Creating Your Own Career in Popular Music
What kind of a career in popular music can music majors hope to attain? David Fish, Catawba’s music department chair, sees success in popular music as having a lot to do with creating your own opportunities. He tells his students that careers are “you-shaped” and that “hardly any two careers look anything alike.” He reminds students that it takes time to build a career, and that their goal should be to consider what they can do to be successful not just in the short-term but also “thirty years from now.” That takes musical depth and breadth, he adds, as well as developing the kinds of musical skills that will draw other musicians to want to perform with you. “It’s not about how fast you play, or how many notes you can play; it’s not like gymnastics. Developing an artistic voice that others will want to be able to play with is what you are looking to do,” he stresses.
Chris Sampson at USC Thornton School of Music says that a career in popular music is “fundamentally entrepreneurial.” According to Sampson, “Career opportunities are created by individuals to meet a specific need in the industry –– nothing will simply come to you…careers are often the result of bringing together a network of people from various disciplines – business people, other performers, engineers, music supervisors, performing rights organizations, etc. Former students who have taken this approach have enjoyed wide-ranging career opportunities as performing musicians, publishers, producers, music supervisors in film/television, engineers, media developers, songwriters, arrangers –– and, in some cases, a little bit of everything!”
Students at some of the schools represented in the Association of Popular Music (APME) begin their career orientation as up and coming artists as soon as they enter college. At Berklee College of Music, freshmen take an artistry seminar in their first semester, says Darla Hanley, dean of Professional Education. They learn about sustaining a career and surviving financially as an artist. They also explore who they want to emulate and learn from, as well as where they fit in their artistry.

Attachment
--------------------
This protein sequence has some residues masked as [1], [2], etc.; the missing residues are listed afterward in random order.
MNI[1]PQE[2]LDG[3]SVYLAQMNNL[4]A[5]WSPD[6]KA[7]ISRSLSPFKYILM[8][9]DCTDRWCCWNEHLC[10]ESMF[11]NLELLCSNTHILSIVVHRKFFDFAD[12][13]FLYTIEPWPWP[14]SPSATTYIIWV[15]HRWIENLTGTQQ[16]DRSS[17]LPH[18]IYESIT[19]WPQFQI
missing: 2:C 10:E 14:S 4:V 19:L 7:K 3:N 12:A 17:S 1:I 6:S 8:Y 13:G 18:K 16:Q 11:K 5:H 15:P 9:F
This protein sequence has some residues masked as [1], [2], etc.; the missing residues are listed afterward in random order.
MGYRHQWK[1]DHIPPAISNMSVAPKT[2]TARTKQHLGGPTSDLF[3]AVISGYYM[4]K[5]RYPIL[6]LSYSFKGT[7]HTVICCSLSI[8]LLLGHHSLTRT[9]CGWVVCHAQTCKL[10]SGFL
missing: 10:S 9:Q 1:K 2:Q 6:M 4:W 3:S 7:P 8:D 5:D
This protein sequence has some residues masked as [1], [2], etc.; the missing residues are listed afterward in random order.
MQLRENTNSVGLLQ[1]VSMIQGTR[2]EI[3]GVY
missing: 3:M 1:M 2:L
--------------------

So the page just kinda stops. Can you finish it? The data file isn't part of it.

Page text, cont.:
The Case for Music Internships
Internships are essential for developing a viable career in popular music. Reynaldo Sanchez, chair of the Music Media & Industry Program at the University of Miami’s Frost School of Music, coordinates the Bruce Hornsby Creative American Music Program there. He says that music schools need to prepare students for what they’ll be able to do when they graduate, to eliminate the element of surprise. Sanchez sees internships as essential for providing on-the-job-training and for opening doors to strategic career opportunities.
Jeffrey Rabhan at NYU Tisch School of the Arts agrees that internships are instrumental in paving the way for jobs in the popular music field. “Students must take an active role in building their careers while they are still in school,” he emphasizes. “They can no longer wait to graduate and send out résumés.”
Networking is Essential!
Steve Lipman, contemporary music education consultant and former assistant vice-president for student affairs at Berklee College of Music, sees networking as vital to the world of popular or commercial music. “Who you know is often the difference between working and not working,” he says. “Therefore, does your college of choice provide a wide network of students and student interests? Does the faculty have experience in the fields you are interested in? Do they regularly invite well-known visiting artists to lecture and offer students advice and the opportunity to perform alongside them? Many a student has gotten their first gig backing an artist who first heard them in a college setting.”
Lipman encourages students to explore various clubs and organizations on campus as “another way to network, gain knowledge, and obtain experience in a field of your choice and with people you will want to know. You are bound to run across some of these same students as your career develops.” Students may discover everything from technology, songwriting, and recording clubs to music organizations with a strong outreach component, entrepreneur organizations, and social media meet-up groups. They may also find that some schools will provide start-up support, including limited funding, for developing a new club that has enough student appeal.
Another networking strategy Lipman urges students to follow is to “attend professional conferences and meetings hosted by the leading organizations and associations representing your field of interest (e.g.,NAfME, JEN, SXSW, MIDEM, MEIA, NAMM, NARM, ASCAP EXPO).